Yes, you read that right! No more endoscopic biopsy to determine the damage or healing of the small intestine.
Simvastatin is a statin drug currently on the market currently used to lower “bad” cholesterol and raise “good” cholesterol. They found a unique property with this statin that demonstrates the drug stays primarily in the small intestine. They can study the amount of the drug excreted in urine to determine how much was absorbed thus determining the health of the small intestine. Smart, right?
They have studied this theory in mice and in 50 people. They had 11 healthy volunteers, 18 newly diagnosed, and 25 celiac patients on a gluten free diet for more than 1 year. This new testing method correctly identified 16 of the 18 newly diagnosed celiac patient and accurately represented the healing status of the celiac patients on the gluten free diet. The test was also able to distinguish healthy subjects as well.
Now, in Rochester, NY, at the Mayo Clinic they are putting this new testing method to clinical trial. They are currently recruiting 40 patients to take the statin, collect blood and urine, and test the theory. The criteria to be in the study is to be on a gluten free diet for 1 year, had a biopsy within the past month, and there can be no villious blunting in the biopsy.
If you live in Rochester and have Celiac, there are lots and lots of clinical trials going on. I would encourage you to look for a trial and participate if you can.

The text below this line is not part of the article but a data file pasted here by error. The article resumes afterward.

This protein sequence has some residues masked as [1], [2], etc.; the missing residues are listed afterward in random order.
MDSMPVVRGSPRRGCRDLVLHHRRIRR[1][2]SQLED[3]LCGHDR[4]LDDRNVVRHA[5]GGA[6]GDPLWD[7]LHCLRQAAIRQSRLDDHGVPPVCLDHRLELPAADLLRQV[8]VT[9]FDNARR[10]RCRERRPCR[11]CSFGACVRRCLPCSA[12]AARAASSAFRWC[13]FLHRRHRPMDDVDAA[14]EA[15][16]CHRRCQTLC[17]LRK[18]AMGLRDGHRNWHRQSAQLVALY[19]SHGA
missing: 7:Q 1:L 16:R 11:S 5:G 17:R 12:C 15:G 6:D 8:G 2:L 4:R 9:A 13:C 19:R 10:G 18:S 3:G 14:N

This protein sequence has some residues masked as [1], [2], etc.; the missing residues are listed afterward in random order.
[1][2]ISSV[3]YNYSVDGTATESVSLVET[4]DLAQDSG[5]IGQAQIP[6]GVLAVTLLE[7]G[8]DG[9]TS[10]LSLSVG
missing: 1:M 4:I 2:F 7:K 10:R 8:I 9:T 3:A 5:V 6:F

I think this method will be great for monitoring intestinal recovery for those on a long term gluten free diet. An annual check of mucosal health will be fabulous. I don’t think the TtG IgA test is sensitive enough to detect small amounts of gluten ingestion that could still be damaging the villi. And we are all in the dark about mucosal recovery for about 2 years until the repeat endoscopy is performed. We could think we are doing a great job by our blood test but there is still damage. This test could solve that problem.
I also think this test will be less than ideal for initial diagnosis. I like the idea that there is a direct method of measuring the damage in the small intestine rather than an indirect method. But over time and as this method proves to be accurate, I’m sure I will change my mind.
I can’t wait to read the results of this study and hopefully we will have a new, less invasive way of knowing more about this disease!!